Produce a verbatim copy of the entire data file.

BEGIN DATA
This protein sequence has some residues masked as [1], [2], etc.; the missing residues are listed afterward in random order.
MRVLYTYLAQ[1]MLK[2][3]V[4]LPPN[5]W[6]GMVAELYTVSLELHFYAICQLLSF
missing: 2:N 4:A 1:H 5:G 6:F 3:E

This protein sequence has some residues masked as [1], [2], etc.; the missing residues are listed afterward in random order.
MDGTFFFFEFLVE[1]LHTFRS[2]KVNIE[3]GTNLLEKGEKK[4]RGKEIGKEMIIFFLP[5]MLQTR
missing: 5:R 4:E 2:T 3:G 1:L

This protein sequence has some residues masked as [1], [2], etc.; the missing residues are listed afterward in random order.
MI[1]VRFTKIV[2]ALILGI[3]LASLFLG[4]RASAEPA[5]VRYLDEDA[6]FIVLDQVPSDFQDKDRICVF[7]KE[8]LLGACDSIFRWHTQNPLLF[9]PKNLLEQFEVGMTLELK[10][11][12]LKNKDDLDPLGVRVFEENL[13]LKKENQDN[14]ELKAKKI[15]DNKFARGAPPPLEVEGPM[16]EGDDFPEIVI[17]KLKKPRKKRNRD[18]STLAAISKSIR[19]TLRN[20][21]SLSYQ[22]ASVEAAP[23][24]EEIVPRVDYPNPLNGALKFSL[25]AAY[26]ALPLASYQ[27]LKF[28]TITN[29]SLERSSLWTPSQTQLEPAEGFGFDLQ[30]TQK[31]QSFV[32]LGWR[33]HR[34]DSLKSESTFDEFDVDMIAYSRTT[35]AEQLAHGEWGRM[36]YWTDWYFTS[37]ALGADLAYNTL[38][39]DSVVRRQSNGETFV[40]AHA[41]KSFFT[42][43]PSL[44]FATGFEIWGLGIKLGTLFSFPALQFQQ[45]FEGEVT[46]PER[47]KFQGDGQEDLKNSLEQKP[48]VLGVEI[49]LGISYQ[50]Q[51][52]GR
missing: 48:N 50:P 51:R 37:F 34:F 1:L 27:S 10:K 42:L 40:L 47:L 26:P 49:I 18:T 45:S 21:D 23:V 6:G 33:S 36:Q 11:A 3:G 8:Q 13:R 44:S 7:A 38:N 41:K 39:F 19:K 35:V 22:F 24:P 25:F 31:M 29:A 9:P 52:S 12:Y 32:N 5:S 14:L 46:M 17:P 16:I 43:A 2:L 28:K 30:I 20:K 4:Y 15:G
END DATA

This protein sequence has some residues masked as [1], [2], etc.; the missing residues are listed afterward in random order.
MRVLYTYLAQ[1]MLK[2][3]V[4]LPPN[5]W[6]GMVAELYTVSLELHFYAICQLLSF
missing: 2:N 4:A 1:H 5:G 6:F 3:E

This protein sequence has some residues masked as [1], [2], etc.; the missing residues are listed afterward in random order.
MDGTFFFFEFLVE[1]LHTFRS[2]KVNIE[3]GTNLLEKGEKK[4]RGKEIGKEMIIFFLP[5]MLQTR
missing: 5:R 4:E 2:T 3:G 1:L

This protein sequence has some residues masked as [1], [2], etc.; the missing residues are listed afterward in random order.
MI[1]VRFTKIV[2]ALILGI[3]LASLFLG[4]RASAEPA[5]VRYLDEDA[6]FIVLDQVPSDFQDKDRICVF[7]KE[8]LLGACDSIFRWHTQNPLLF[9]PKNLLEQFEVGMTLELK[10][11][12]LKNKDDLDPLGVRVFEENL[13]LKKENQDN[14]ELKAKKI[15]DNKFARGAPPPLEVEGPM[16]EGDDFPEIVI[17]KLKKPRKKRNRD[18]STLAAISKSIR[19]TLRN[20][21]SLSYQ[22]ASVEAAP[23][24]EEIVPRVDYPNPLNGALKFSL[25]AAY[26]ALPLASYQ[27]LKF[28]TITN[29]SLERSSLWTPSQTQLEPAEGFGFDLQ[30]TQK[31]QSFV[32]LGWR[33]HR[34]DSLKSESTFDEFDVDMIAYSRTT[35]AEQLAHGEWGRM[36]YWTDWYFTS[37]ALGADLAYNTL[38][39]DSVVRRQSNGETFV[40]AHA[41]KSFFT[42][43]PSL[44]FATGFEIWGLGIKLGTLFSFPALQFQQ[45]FEGEVT[46]PER[47]KFQGDGQEDLKNSLEQKP[48]VLGVEI[49]LGISYQ[50]Q[51][52]GR
missing: 48:N 50:P 51:R 37:F 34:F 1:L 27:S 10:K 42:L 40:L 47:L 26:P 49:I 18:T 45:S 21:D 23:V 6:G 33:S 36:Q 11:A 3:G 8:Q 13:R 44:S 7:A 38:N 41:K 39:F 19:K 35:V 22:F 24:P 25:F 31:M 29:A 9:P 52:S 12:Y 32:N 5:S 14:L 46:M 17:P 16:I 43:A 2:L 28:K 30:I 20:K 4:Y 15:G